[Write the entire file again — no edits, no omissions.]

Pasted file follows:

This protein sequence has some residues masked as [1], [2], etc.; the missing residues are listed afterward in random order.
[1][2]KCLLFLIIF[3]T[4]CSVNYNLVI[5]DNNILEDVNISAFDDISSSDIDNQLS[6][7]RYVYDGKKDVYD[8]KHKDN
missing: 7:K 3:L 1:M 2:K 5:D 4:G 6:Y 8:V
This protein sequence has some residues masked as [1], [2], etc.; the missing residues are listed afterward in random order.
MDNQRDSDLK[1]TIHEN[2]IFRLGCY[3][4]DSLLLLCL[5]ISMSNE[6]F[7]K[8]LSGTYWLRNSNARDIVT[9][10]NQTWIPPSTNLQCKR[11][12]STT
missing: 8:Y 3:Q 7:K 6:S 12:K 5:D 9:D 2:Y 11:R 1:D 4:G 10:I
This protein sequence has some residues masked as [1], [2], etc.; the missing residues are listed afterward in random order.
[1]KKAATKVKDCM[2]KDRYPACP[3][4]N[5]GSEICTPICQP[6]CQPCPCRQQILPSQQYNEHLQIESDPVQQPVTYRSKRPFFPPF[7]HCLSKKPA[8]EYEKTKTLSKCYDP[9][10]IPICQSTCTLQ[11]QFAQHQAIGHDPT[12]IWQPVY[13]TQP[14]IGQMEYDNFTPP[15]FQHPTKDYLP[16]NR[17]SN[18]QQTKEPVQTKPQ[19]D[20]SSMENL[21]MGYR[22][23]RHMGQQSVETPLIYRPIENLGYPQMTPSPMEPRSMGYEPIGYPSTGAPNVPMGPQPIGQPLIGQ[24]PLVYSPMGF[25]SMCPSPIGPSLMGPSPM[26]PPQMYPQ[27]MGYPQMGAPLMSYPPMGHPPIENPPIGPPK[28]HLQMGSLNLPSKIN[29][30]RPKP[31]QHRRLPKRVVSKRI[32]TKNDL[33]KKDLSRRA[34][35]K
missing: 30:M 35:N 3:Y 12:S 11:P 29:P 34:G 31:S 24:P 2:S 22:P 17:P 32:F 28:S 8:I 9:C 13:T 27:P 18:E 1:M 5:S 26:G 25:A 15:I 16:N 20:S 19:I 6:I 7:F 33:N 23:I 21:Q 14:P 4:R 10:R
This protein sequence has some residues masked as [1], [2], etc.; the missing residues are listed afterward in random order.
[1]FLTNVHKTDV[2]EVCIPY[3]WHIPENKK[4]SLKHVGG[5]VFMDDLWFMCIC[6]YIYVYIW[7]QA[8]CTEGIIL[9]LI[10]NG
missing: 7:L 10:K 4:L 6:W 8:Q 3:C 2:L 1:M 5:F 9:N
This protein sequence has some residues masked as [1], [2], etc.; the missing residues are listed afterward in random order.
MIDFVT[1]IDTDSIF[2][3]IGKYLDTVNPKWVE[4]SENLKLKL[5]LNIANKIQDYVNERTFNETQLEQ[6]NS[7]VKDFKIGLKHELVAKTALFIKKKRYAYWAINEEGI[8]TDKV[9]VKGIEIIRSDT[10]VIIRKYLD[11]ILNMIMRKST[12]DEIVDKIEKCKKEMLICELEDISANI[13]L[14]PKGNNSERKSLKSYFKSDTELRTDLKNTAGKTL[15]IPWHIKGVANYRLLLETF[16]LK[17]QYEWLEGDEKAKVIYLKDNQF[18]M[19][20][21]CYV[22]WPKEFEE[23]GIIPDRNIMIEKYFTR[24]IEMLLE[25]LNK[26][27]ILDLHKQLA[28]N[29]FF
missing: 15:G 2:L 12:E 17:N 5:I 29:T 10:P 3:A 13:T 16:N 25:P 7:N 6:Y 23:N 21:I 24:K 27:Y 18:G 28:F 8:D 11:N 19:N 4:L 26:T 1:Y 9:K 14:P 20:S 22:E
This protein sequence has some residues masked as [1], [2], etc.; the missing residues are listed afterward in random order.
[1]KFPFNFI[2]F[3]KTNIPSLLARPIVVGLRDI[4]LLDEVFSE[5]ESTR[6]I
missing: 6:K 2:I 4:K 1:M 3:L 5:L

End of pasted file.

This protein sequence has some residues masked as [1], [2], etc.; the missing residues are listed afterward in random order.
[1][2]KCLLFLIIF[3]T[4]CSVNYNLVI[5]DNNILEDVNISAFDDISSSDIDNQLS[6][7]RYVYDGKKDVYD[8]KHKDN
missing: 7:K 3:L 1:M 2:K 5:D 4:G 6:Y 8:V
This protein sequence has some residues masked as [1], [2], etc.; the missing residues are listed afterward in random order.
MDNQRDSDLK[1]TIHEN[2]IFRLGCY[3][4]DSLLLLCL[5]ISMSNE[6]F[7]K[8]LSGTYWLRNSNARDIVT[9][10]NQTWIPPSTNLQCKR[11][12]STT
missing: 8:Y 3:Q 7:K 6:S 12:K 5:D 9:D 2:Y 11:R 1:D 4:G 10:I
This protein sequence has some residues masked as [1], [2], etc.; the missing residues are listed afterward in random order.
[1]KKAATKVKDCM[2]KDRYPACP[3][4]N[5]GSEICTPICQP[6]CQPCPCRQQILPSQQYNEHLQIESDPVQQPVTYRSKRPFFPPF[7]HCLSKKPA[8]EYEKTKTLSKCYDP[9][10]IPICQSTCTLQ[11]QFAQHQAIGHDPT[12]IWQPVY[13]TQP[14]IGQMEYDNFTPP[15]FQHPTKDYLP[16]NR[17]SN[18]QQTKEPVQTKPQ[19]D[20]SSMENL[21]MGYR[22][23]RHMGQQSVETPLIYRPIENLGYPQMTPSPMEPRSMGYEPIGYPSTGAPNVPMGPQPIGQPLIGQ[24]PLVYSPMGF[25]SMCPSPIGPSLMGPSPM[26]PPQMYPQ[27]MGYPQMGAPLMSYPPMGHPPIENPPIGPPK[28]HLQMGSLNLPSKIN[29][30]RPKP[31]QHRRLPKRVVSKRI[32]TKNDL[33]KKDLSRRA[34][35]K
missing: 30:M 35:N 3:Y 12:S 11:P 29:P 34:G 31:S 24:P 2:S 22:P 17:P 32:F 28:S 8:I 9:C 13:T 27:P 18:E 1:M 5:S 26:G 25:A 15:I 16:N 20:S 19:I 6:I 7:F 33:N 23:I 21:Q 14:P 4:R 10:R
This protein sequence has some residues masked as [1], [2], etc.; the missing residues are listed afterward in random order.
[1]FLTNVHKTDV[2]EVCIPY[3]WHIPENKK[4]SLKHVGG[5]VFMDDLWFMCIC[6]YIYVYIW[7]QA[8]CTEGIIL[9]LI[10]NG
missing: 7:L 10:K 4:L 6:W 8:Q 3:C 2:L 1:M 5:F 9:N
This protein sequence has some residues masked as [1], [2], etc.; the missing residues are listed afterward in random order.
MIDFVT[1]IDTDSIF[2][3]IGKYLDTVNPKWVE[4]SENLKLKL[5]LNIANKIQDYVNERTFNETQLEQ[6]NS[7]VKDFKIGLKHELVAKTALFIKKKRYAYWAINEEGI[8]TDKV[9]VKGIEIIRSDT[10]VIIRKYLD[11]ILNMIMRKST[12]DEIVDKIEKCKKEMLICELEDISANI[13]L[14]PKGNNSERKSLKSYFKSDTELRTDLKNTAGKTL[15]IPWHIKGVANYRLLLETF[16]LK[17]QYEWLEGDEKAKVIYLKDNQF[18]M[19][20][21]CYV[22]WPKEFEE[23]GIIPDRNIMIEKYFTR[24]IEMLLE[25]LNK[26][27]ILDLHKQLA[28]N[29]FF
missing: 15:G 2:L 12:E 17:N 5:I 29:T 10:P 3:A 13:T 16:N 25:P 7:N 6:Y 23:N 21:I 24:K 27:Y 18:G 28:F 8:D 11:N 19:N 4:L 26:T 1:Y 9:K 14:P 20:S 22:E
This protein sequence has some residues masked as [1], [2], etc.; the missing residues are listed afterward in random order.
[1]KFPFNFI[2]F[3]KTNIPSLLARPIVVGLRDI[4]LLDEVFSE[5]ESTR[6]I
missing: 6:K 2:I 4:K 1:M 3:L 5:L